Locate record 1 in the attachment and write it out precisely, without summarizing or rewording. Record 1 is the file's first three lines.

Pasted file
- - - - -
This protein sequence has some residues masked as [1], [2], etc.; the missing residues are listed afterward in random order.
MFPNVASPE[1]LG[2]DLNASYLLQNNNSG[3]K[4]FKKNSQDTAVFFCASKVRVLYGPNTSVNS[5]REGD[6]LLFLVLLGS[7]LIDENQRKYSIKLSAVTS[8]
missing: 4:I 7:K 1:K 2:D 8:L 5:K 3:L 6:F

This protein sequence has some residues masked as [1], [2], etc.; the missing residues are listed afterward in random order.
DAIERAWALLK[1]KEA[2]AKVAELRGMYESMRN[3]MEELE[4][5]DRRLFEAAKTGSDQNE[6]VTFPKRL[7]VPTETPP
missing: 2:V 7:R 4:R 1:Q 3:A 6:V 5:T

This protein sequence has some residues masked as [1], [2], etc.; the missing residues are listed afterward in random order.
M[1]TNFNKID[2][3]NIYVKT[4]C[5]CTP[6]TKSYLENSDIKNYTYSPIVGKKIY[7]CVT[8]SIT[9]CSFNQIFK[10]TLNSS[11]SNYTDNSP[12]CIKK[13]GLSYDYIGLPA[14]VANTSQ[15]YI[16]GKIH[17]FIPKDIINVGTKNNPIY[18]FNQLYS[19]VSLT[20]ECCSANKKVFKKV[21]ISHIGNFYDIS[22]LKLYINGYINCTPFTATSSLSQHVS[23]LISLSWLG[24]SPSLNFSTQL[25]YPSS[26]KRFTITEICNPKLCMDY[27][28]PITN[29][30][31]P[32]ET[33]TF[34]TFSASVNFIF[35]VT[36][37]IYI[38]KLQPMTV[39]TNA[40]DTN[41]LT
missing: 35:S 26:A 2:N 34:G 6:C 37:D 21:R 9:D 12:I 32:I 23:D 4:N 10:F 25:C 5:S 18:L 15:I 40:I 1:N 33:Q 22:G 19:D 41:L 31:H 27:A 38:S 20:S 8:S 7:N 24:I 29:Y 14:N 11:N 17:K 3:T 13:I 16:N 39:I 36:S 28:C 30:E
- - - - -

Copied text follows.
This protein sequence has some residues masked as [1], [2], etc.; the missing residues are listed afterward in random order.
MFPNVASPE[1]LG[2]DLNASYLLQNNNSG[3]K[4]FKKNSQDTAVFFCASKVRVLYGPNTSVNS[5]REGD[6]LLFLVLLGS[7]LIDENQRKYSIKLSAVTS[8]
missing: 4:I 7:K 1:K 2:D 8:L 5:K 3:L 6:F